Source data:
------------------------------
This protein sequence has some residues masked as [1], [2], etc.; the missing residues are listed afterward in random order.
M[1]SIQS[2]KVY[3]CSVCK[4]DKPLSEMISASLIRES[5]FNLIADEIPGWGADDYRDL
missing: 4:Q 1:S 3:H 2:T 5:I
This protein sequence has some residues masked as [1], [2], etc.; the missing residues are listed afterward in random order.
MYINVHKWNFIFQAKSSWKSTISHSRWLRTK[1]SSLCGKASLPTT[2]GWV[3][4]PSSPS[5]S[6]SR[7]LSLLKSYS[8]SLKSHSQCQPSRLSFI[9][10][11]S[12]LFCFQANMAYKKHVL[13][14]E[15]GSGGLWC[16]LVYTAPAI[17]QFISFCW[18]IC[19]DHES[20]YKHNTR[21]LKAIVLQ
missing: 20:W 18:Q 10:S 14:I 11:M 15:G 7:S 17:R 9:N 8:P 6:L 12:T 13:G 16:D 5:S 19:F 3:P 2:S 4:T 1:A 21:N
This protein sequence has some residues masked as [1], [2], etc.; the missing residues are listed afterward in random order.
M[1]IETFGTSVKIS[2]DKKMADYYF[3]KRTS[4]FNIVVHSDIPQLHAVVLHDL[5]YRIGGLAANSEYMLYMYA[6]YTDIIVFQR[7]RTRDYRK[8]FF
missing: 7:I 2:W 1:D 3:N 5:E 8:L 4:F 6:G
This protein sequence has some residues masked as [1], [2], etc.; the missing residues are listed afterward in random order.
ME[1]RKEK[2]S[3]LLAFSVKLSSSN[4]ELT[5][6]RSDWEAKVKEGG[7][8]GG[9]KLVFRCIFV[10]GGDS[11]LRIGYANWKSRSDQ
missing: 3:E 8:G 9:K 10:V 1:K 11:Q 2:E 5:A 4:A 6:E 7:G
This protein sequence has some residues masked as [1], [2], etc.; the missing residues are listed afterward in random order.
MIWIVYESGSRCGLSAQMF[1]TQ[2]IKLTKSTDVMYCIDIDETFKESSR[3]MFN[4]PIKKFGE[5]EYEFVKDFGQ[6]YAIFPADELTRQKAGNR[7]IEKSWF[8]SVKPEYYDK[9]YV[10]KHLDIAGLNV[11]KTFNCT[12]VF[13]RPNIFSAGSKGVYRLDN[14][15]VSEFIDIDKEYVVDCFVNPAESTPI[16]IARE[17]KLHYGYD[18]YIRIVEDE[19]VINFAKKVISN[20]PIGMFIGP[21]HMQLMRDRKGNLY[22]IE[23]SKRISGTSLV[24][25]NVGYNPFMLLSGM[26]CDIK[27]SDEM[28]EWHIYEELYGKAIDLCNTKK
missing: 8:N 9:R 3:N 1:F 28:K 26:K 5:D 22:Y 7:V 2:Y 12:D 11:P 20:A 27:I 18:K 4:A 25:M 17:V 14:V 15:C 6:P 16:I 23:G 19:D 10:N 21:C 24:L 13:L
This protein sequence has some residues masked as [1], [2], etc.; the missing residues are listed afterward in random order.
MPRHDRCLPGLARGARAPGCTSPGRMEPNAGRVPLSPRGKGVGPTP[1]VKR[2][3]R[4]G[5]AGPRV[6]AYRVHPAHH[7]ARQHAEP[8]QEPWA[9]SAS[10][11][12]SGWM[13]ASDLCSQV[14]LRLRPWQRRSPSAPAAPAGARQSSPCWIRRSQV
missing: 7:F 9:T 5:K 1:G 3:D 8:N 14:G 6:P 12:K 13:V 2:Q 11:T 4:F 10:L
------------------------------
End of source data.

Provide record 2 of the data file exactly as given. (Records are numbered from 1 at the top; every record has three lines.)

This protein sequence has some residues masked as [1], [2], etc.; the missing residues are listed afterward in random order.
MYINVHKWNFIFQAKSSWKSTISHSRWLRTK[1]SSLCGKASLPTT[2]GWV[3][4]PSSPS[5]S[6]SR[7]LSLLKSYS[8]SLKSHSQCQPSRLSFI[9][10][11]S[12]LFCFQANMAYKKHVL[13][14]E[15]GSGGLWC[16]LVYTAPAI[17]QFISFCW[18]IC[19]DHES[20]YKHNTR[21]LKAIVLQ
missing: 20:W 18:Q 10:S 14:I 11:M 15:G 7:S 17:R 9:N 8:P 6:L 12:T 13:G 16:D 5:S 19:F 3:P 2:S 4:T 1:A 21:N